By Cack Wilhelm and Jake Storm
The push to remote work and distributed teams has been underway for years, as companies and hiring managers realize that one can find excellent talent not just in Silicon Valley. Companies like Kellogg or Hanes employ 56% and 88%, respectively, of their workforce overseas and they aren’t an aberration.1
We have watched Covid accelerate this trend, with individuals dispersing to smaller cities and towns and closer to family, be it in the US or elsewhere. Based on analysis by early-stage venture firm Initialized Capital, we should expect this to persist. Post-pandemic the Initialized survey would suggest that Silicon Valley has fallen in founders’ eyes to #2 behind “distributed or remote” for the most desirable company headquarters.2
The trouble has often come in the complexity of actually hiring that talent and formally employing a person. This has been a blocker for some. B2B companies are often accustomed to setting up regional offices, especially for sales account executives and corresponding pre-sales engineers. And many companies have one-off situations for a key developer who moved back to his or her home country, but many fast-growing mid-market companies are still figuring out how to scale a dispersed, multinational workforce.
We believe this trend toward larger, more dispersed, multinational companies has been accelerated by COVID-19 and is here to stay. CEOs and management teams are often acutely aware of “tech debt” and the trouble it causes but less aware of the “operational debt” from doing manual, complicated workflows by hand, but we have come to appreciate that employing a multinational team is just that.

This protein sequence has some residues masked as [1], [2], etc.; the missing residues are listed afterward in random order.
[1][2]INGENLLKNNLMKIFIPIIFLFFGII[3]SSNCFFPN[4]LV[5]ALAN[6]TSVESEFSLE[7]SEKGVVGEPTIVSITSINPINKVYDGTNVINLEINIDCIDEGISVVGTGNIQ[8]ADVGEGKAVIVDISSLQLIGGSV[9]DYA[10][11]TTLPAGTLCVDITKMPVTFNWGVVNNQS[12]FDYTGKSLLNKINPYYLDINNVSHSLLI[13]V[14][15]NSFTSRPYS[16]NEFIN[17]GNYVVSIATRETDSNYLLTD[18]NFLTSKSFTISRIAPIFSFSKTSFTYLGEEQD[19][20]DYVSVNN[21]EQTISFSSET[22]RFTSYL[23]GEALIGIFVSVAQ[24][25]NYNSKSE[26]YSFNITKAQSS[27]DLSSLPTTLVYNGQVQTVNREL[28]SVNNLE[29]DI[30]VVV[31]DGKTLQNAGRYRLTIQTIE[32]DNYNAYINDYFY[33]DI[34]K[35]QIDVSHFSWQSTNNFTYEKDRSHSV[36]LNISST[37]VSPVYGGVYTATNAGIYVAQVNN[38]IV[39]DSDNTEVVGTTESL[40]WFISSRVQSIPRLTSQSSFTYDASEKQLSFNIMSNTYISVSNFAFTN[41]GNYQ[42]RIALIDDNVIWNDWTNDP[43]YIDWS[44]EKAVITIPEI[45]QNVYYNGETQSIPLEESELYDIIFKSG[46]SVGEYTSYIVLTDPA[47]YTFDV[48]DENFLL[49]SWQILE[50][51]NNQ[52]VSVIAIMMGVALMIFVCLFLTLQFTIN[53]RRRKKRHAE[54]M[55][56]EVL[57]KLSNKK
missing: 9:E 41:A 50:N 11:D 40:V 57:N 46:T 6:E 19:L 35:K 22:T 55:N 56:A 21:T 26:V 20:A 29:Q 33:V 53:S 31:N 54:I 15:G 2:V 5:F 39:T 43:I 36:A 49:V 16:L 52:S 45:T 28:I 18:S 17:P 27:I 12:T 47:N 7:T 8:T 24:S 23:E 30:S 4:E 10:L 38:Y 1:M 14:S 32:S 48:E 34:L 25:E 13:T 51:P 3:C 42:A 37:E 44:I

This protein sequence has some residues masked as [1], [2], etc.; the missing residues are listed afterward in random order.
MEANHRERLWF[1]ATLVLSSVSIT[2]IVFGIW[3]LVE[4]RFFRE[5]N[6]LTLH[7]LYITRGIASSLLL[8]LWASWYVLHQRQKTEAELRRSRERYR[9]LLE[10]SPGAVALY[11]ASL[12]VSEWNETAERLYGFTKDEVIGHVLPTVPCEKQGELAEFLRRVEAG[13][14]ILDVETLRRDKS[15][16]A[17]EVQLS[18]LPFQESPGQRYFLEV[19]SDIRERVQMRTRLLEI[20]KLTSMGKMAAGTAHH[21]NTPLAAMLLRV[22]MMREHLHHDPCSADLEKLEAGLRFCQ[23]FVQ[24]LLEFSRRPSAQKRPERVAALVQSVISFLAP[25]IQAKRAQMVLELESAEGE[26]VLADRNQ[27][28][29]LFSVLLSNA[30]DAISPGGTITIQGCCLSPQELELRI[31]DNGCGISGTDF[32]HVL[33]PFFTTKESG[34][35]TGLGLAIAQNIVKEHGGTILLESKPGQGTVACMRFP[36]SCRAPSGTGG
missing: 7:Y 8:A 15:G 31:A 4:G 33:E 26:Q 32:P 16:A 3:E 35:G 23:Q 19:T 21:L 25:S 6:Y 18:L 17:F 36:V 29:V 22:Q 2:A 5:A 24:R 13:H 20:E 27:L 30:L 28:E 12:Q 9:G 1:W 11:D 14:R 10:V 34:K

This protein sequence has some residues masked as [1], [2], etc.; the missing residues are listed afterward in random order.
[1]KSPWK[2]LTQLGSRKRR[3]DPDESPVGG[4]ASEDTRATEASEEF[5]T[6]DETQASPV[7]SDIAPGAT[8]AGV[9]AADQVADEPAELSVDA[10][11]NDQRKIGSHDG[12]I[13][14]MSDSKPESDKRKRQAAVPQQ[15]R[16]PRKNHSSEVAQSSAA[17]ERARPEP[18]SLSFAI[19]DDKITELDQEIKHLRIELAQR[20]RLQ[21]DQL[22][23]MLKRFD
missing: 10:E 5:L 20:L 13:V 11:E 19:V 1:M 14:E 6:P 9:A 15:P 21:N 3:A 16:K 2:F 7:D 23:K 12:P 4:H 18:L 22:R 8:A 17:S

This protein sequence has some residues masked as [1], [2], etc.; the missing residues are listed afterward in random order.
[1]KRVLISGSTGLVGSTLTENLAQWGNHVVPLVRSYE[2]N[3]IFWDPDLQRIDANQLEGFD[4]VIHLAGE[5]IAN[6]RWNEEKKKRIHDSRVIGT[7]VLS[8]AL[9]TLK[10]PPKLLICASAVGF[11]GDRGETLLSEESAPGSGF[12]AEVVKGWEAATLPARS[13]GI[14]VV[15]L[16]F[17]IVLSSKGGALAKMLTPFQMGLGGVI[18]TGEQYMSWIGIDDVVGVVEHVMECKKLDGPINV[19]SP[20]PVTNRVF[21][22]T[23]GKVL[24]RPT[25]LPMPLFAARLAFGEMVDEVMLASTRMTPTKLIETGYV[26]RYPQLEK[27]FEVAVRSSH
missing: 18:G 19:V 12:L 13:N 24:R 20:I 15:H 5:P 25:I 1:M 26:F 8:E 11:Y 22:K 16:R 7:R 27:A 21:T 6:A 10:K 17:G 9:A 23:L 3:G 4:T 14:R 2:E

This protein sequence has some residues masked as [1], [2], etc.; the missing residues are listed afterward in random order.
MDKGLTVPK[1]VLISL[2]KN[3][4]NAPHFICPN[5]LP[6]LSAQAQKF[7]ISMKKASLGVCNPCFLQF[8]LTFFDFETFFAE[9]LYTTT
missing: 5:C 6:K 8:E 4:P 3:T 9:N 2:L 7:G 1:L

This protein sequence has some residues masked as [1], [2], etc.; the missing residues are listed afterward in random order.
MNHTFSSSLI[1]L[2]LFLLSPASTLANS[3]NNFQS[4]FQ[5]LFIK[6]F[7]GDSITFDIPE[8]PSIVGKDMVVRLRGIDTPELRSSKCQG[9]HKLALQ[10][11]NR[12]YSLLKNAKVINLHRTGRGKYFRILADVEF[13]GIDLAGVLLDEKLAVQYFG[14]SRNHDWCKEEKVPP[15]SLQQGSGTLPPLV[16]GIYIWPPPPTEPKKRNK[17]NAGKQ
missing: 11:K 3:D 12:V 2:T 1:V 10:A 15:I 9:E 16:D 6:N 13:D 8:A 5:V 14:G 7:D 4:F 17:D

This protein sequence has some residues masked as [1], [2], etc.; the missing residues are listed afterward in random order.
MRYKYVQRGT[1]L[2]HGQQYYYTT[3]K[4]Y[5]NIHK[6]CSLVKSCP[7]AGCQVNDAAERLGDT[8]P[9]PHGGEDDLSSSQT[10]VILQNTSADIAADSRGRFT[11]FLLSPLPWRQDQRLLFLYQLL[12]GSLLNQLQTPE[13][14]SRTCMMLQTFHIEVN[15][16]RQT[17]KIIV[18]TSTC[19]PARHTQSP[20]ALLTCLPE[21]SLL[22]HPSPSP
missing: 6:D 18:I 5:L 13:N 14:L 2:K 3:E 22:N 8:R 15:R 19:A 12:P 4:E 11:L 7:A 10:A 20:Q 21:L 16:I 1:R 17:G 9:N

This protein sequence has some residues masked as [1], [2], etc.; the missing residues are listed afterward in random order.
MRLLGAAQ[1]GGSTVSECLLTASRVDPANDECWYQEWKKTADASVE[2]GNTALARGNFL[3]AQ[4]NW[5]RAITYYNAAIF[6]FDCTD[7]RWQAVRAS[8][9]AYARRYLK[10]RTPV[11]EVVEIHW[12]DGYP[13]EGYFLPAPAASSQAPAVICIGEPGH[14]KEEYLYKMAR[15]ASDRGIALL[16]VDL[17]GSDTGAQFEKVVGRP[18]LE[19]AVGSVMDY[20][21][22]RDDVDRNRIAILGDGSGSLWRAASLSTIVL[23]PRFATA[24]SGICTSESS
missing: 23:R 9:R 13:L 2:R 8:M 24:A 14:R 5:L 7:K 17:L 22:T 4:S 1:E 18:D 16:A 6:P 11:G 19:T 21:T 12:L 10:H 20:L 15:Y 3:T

This is why we invested in Papaya Global, because we believe that providing a SaaS platform through which a company can aggregate, manage, and pay all of their international workers is highly valuable to companies. Papaya has innovated in three key ways:
- Product: Papaya takes away the complexity of personnel type (contractors vs. direct payroll vs. employer of record), provides a singular view, and synthesizes into actionable reports and analytics. Papaya can start to answer “is it cheaper to hire an engineer in Ireland or Argentina?”
- Automation: Papaya automates the communication with each of these payroll service providers and removes manual toil on the part of payroll and finance teams.
- Pricing: The industry has always charged a % of payroll and Papaya has changed that: Papaya charges a flat rate per employee / per month and takes no increasing tax for a higher-paid employee.
Applying a SaaS platform here to centralize and orchestrate is not a new concept, with companies in the IVP portfolio like Steelbrick (sold to Salesforce) having done the same, in their case to streamline and centralize the configure, price, quote process in sales.
Country-by-country payroll has always been services- and headcount-centric, and prior to Papaya had not been solved elegantly with software. At a glance, Papaya’s centralized SaaS platform and dashboard abstract the true level of detail going on under the hood; international payroll is highly detailed and nuanced and requires extensive domain knowledge.
With that in mind, the Papaya team was the clincher for us. We did not find a question that the CEO, Eynat Guez, could not answer. Eynat previously founded and grew a company focused on global mobility and relocation, and another focused on payroll outsourcing in Asia; Eynat knows the market in which she’s operating and the buyer persona to whom she is selling.
Cack Wilhelm and Jake Storm are Investors at IVP, a later-stage venture capital firm based in Menlo Park, CA.